I can endure my own despair, but not another's hope. — William Walsh
Baylor University performed a study on how the churches help those who suffer from mental illness and found that they are not the most helpful places. PsychCentral notes:
Baylor University researchers built upon a 2008 study that found nearly a third of those who approached their local church in response to a personal or family member’s previously-diagnosed mental illness were told they really did not have mental illness.
In the new study, investigators discovered individuals experiencing depression and anxiety were dismissed the most often.
It seems that the local church has a long way to go in assisting those who suffer from mental illness. I am very thankful for CCEF that intends to “restore Christ to counseling and counseling to the church.” Here’s a blog post from Tim Lane, executive director of CCEF, in which he provides “four reasons to incorporate counseling into the local church.” And here’s another post by Mr. Lane on guidance for churches seeking outside help for counseling.
You should pray for a sound mind in a sound body.— Juvena
“It seemed like this was one big Prozac nation, one big mess of
malaise. Perhaps the next time half a million people gather for a
protest march on the White House green it will not be for abortion
rights or gay liberation, but because we’re all so bummed out.” —
“For me being depressed means you can spend all day in bed, and still not get a good night’s rest.” — Unknown
I’ve been off of Lamictal for the past month and a half thanks to a wonderful supportive mental health community of bloggers. I’ve replaced my Lamictal dosage with 1000 mg of Omega-3s derived from fish oil capsules. So far, so good. I haven’t felt suicidal although I do admit I’ve caught myself wanting to feel suicidal. Believe me when I say it’s significant progress to go from feeling suicidal to wanting to feel that way. (By the grace of God.) Special thanks goes to Gianna at Beyond Meds and Stephany at soulful sepulcher.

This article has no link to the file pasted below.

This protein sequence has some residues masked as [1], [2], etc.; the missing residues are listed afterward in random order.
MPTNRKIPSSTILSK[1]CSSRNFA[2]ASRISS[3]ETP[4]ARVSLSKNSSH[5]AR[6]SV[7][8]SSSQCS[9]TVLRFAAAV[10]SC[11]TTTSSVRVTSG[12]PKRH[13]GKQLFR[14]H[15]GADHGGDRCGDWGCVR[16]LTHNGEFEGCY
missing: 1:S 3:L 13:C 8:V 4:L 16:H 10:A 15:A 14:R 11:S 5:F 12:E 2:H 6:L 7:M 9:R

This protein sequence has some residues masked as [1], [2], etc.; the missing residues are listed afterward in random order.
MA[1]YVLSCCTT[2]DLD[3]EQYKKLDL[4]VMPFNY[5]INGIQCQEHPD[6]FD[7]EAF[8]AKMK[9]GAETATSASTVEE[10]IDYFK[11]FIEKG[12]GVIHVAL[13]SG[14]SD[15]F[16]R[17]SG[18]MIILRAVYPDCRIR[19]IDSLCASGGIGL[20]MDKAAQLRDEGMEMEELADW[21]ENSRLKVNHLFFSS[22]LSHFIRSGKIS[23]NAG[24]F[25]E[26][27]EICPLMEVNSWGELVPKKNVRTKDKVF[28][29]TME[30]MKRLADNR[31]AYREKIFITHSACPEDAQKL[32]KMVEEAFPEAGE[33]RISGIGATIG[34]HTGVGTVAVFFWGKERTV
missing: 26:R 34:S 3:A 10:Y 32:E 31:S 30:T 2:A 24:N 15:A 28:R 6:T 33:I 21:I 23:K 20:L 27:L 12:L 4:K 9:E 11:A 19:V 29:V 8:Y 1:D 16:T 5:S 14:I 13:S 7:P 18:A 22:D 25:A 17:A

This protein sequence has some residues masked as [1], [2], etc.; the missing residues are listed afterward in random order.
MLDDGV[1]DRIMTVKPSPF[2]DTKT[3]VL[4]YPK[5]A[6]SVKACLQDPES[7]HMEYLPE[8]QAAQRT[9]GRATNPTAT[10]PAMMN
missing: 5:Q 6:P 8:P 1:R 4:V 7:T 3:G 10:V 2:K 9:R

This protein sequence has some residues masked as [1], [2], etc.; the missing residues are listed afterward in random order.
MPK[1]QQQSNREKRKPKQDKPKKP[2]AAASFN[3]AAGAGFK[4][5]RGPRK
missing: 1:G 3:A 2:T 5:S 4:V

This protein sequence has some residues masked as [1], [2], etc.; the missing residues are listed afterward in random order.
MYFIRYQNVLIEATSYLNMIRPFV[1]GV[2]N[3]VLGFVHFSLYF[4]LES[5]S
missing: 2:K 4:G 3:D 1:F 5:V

I haven’t blogged on mental health lately because I haven’t had much to blog about. Any attempt at regular blogging now is mostly done at This Journey Is My Own, which is distinctively personal, reflective, and an unabashedly Christian blog. I guess it can be considered a scrapbook. Thoughts and rambles flowing freely through the blog. I don’t have the attention span, dedication, and motivation to do anything like I used to with depression introspection. I’m not averse to updating this blog every now and then but the months with 80-some odd posts are now gone. The Quotes of the Week should continue updating through early 2010. Enjoy.
I am still determined to be cheerful and happy, in whatever
situation I may be; for I have also learned from experience that the
greater part of our happiness or misery depends upon our dispositions,
and not upon our circumstances. — Martha Washington
Commemorating World Suicide Prevention Day by living yet another day. There was a time when I didn’t want to live so this is a big accomplishment for me. Now, the script:
Learn more about suicide prevention and the warning signs of suicide through the “It’s On My Mind” page: http://www.facebook.com/itsonmymind.
Check out other World Suicide Prevention Day activities at http://www.iasp.info.
To learn more about mental health conditions and suicide, visit one of The Jed Foundation’s sites at http://www.jedfoundation.org, http://www.ulifeline.org or http://www.halfofus.com. You’ll find links to many other resources through these sites. If you or someone you know needs help immediately, please call the National Suicide Prevention Lifeline at 1-800-273-TALK.
“Mental illness is nothing to be ashamed of, but stigma and bias shame us all.” — Bill Clinton
You gain strength, courage and confidence by every experience in
which you really stop to look fear in the face. You are able to say to
yourself, 'I have lived through this horror. I can take the next thing
that comes along.' You must do the thing you think you cannot do. —
From Furious Seasons:
I simply don’t know what to make of the case of Christopher Pittman who was convicted of shooting his grandparents to death when he was 12-years-old–except that it argues for how risky it is to put young children on anti-depressants. Pittman, sentenced to 30 years in prison, is seeking a new trial and a hearing on that matter is underway in South Carolina.
You can read more about the Zoloft-rage/violence connection is relation to Pittman’s case.
It is our choices…that show what we truly are, far more than our abilities. — J. K. Rowling